15. 15. Cough <ul><li>the nature of the sputum is often helpful </li></ul><ul><ul><li>pink frothy sputum - pulmonary oedema </li></ul></ul><ul><ul><li>clear white mucoid sputum –viral infection or longstanding bronchial irritation </li></ul></ul><ul><ul><li>thick, yellowish sputum – infection </li></ul></ul><ul><ul><li>rusty sputum – pneumococcal pneumonia </li></ul></ul><ul><ul><li>blood streaked sputum – tuberculosis, bronchiectasis, Ca lung or pulmonary infarction </li></ul></ul>
  16. 16. fatigue <ul><li>non-specific </li></ul><ul><li>common in patients with impaired cardiovascular function </li></ul><ul><li>consequent to a reduced cardiac output </li></ul><ul><li>associated with muscular weakness </li></ul><ul><li>may be caused by drugs e.g. β -blockers </li></ul><ul><li>may also result for excessive blood pressure reduction in patients with hypertension or heart failure </li></ul><ul><li>caused by excessive diuresis or diuretic induced hypokalaemia </li></ul>
  17. 17. Other symptoms <ul><li>Nocturia </li></ul><ul><ul><li>common in early heart failure </li></ul></ul><ul><li>Anorexia </li></ul><ul><li>Abdominal fullness </li></ul><ul><li>right upper quadrant abdominal discomfort </li></ul><ul><li>weight loss </li></ul><ul><li>cachexia </li></ul>
  18. 18. Physical Examination <ul><li>General examination </li></ul><ul><ul><li>pallor indicate anaemia </li></ul></ul><ul><ul><li>cyanosis: bluish discolouration of the mucous mucosa and skin due to arterial hypoxaemia </li></ul></ul><ul><ul><ul><li>central cyanosis </li></ul></ul></ul><ul><ul><ul><ul><li>poor gaseous exchange in the lungs– pulmonary disease or pulmonary oedema </li></ul></ul></ul></ul><ul><ul><ul><ul><li>right to left shunt in congenital heart disease </li></ul></ul></ul></ul><ul><ul><ul><li>peripheral cyanosis </li></ul></ul></ul><ul><ul><li>obesity </li></ul></ul><ul><ul><ul><li>associated with hyperlipidaemia and diabetes </li></ul></ul></ul><ul><ul><li>features of hyperlipidaemia </li></ul></ul><ul><ul><ul><li>corneal arcus </li></ul></ul></ul><ul><ul><ul><li>xanthelasma </li></ul></ul></ul>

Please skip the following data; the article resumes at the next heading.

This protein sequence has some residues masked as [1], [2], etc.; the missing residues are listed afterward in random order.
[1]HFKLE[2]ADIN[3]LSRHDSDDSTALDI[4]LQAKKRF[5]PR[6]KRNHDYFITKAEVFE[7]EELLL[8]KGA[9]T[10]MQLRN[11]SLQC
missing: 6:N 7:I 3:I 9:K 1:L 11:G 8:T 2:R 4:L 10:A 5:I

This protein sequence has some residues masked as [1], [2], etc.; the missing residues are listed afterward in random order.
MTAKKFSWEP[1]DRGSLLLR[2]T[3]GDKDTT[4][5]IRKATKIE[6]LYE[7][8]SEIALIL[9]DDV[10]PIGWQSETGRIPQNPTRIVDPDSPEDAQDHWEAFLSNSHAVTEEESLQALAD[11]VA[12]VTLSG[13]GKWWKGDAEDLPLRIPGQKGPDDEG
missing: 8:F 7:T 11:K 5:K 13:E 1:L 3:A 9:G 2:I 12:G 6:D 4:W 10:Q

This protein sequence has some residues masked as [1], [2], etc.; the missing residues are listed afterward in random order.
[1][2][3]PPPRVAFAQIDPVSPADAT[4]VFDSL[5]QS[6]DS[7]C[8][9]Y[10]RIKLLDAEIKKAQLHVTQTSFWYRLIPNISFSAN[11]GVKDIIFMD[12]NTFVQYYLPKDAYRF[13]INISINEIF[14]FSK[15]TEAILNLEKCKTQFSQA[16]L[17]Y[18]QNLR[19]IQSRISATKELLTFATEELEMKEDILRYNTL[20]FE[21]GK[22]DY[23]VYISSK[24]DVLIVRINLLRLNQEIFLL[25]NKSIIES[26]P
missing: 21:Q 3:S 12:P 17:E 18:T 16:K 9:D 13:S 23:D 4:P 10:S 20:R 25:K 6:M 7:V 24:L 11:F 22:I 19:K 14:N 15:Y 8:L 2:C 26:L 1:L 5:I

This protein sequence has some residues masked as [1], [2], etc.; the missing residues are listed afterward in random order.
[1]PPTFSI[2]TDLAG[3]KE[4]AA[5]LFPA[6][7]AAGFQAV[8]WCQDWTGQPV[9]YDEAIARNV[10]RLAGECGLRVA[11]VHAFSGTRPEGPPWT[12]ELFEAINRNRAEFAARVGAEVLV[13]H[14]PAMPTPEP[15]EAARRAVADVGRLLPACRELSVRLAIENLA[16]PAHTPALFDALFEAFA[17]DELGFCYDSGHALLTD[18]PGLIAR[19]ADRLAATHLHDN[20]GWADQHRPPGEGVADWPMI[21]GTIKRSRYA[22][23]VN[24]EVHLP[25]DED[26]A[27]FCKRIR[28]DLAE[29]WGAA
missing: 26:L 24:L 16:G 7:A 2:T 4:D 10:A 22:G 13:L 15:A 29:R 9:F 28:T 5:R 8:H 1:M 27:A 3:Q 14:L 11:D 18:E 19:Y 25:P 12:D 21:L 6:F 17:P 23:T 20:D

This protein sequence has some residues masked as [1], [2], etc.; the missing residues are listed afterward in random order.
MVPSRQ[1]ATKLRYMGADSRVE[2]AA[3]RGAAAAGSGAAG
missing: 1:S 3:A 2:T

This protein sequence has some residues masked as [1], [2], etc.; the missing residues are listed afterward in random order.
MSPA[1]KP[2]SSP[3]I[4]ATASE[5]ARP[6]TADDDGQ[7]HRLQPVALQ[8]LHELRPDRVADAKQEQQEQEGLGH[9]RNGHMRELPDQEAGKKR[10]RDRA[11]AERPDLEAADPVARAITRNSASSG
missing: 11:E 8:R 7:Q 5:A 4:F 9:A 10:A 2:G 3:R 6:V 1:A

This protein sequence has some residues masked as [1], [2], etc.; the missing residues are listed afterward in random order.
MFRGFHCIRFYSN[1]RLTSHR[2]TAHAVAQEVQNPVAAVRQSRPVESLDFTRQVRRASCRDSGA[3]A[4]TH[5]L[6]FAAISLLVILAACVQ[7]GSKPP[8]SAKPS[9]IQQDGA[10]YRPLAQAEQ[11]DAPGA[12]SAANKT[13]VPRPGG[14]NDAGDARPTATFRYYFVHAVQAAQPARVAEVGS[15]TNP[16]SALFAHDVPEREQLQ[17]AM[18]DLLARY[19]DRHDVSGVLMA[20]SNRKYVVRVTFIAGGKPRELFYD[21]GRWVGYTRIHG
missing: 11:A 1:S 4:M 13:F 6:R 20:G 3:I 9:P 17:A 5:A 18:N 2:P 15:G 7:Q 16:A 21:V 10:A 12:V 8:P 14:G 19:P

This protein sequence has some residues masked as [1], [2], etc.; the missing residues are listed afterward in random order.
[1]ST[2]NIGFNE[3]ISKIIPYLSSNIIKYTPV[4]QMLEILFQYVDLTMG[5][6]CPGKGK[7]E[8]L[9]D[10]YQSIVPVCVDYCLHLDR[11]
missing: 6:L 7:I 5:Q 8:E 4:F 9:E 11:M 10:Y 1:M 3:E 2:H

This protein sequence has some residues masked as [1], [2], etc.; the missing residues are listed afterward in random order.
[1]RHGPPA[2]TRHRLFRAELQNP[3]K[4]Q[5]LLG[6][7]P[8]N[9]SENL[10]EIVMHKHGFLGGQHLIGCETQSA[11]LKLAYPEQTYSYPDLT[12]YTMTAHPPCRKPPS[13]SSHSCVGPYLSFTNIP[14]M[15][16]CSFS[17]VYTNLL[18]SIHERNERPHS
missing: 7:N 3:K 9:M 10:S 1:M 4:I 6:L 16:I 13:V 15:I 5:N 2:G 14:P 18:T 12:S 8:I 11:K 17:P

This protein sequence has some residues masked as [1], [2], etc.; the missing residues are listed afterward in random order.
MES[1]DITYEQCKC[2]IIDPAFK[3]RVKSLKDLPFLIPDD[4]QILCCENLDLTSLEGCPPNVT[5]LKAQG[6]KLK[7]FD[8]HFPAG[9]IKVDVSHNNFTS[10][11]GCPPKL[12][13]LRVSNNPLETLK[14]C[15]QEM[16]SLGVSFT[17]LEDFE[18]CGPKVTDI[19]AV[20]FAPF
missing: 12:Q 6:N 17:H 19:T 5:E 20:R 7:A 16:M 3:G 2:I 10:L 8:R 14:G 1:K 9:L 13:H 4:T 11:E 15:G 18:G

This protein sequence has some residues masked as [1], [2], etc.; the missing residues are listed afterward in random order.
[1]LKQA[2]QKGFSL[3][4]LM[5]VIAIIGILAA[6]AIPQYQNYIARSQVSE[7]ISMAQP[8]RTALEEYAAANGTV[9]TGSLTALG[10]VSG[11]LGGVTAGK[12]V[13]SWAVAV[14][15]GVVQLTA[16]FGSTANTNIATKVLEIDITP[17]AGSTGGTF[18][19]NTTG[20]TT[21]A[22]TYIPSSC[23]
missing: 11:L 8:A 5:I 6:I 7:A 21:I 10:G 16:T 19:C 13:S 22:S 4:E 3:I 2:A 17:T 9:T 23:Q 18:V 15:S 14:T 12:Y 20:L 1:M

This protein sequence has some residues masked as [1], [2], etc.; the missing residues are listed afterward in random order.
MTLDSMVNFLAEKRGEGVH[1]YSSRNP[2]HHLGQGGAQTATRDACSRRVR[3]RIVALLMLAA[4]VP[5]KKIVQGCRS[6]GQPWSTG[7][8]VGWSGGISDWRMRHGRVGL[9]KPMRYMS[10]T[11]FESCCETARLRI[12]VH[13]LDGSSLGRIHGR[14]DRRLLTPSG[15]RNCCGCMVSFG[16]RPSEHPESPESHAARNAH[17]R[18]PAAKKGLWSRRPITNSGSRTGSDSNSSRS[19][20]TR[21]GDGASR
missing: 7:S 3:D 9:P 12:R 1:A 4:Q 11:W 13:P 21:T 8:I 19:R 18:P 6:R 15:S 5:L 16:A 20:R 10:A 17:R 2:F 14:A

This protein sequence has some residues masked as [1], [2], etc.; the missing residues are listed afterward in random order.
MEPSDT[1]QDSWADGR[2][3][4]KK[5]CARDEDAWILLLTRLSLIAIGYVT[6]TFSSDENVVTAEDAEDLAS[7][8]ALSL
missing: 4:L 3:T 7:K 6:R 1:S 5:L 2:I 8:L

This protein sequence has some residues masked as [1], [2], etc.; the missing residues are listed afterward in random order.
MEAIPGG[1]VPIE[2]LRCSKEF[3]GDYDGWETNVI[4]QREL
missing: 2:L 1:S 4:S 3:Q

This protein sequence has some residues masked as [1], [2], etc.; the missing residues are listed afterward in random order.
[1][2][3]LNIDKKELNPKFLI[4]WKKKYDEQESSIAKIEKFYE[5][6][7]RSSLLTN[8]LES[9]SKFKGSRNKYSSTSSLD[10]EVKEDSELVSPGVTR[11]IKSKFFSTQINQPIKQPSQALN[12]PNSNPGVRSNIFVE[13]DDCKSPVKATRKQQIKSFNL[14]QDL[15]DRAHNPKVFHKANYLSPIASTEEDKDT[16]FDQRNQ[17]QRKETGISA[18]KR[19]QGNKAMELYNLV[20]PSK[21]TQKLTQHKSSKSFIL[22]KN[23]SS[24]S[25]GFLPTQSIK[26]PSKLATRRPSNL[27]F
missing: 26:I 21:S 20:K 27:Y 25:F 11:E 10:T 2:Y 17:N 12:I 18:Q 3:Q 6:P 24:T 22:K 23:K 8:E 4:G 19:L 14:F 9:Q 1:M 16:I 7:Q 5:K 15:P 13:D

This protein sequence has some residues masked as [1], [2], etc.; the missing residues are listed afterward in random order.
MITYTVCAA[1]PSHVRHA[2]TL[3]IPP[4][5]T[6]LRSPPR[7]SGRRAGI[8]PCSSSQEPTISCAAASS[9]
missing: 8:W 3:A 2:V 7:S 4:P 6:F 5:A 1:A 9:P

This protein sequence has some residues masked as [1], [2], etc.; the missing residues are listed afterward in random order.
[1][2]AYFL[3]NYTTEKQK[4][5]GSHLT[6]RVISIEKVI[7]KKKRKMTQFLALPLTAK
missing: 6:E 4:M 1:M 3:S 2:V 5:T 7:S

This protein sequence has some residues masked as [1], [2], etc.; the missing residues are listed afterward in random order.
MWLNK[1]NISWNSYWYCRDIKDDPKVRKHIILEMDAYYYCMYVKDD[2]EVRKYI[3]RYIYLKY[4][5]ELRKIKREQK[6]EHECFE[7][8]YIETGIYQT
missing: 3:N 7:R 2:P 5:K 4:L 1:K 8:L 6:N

19. 19. Physical Examination <ul><ul><li>facial abnormalities </li></ul></ul><ul><ul><ul><li>ptosis and frontal baldness –dystonia myotonica(cardiomyopathy and conduction defects) </li></ul></ul></ul><ul><ul><ul><li>high arched palate and ocular lens abnormalities – Marfan’s syndrome(Aortic aneurysm) </li></ul></ul></ul><ul><ul><ul><li>unusual facial features(congenital heart diseases) </li></ul></ul></ul><ul><ul><li>finger clubbing </li></ul></ul><ul><ul><ul><li>cyanotic congenital heart diseases </li></ul></ul></ul><ul><ul><ul><li>infective endocarditis(advanced) </li></ul></ul></ul><ul><ul><li>Splinter haemorrhages </li></ul></ul><ul><ul><ul><li>trauma </li></ul></ul></ul><ul><ul><ul><li>infective endocarditis </li></ul></ul></ul><ul><ul><li>Moist palms </li></ul></ul><ul><ul><ul><li>cold – anxiety </li></ul></ul></ul><ul><ul><ul><li>warm – thyrotoxicosis </li></ul></ul></ul>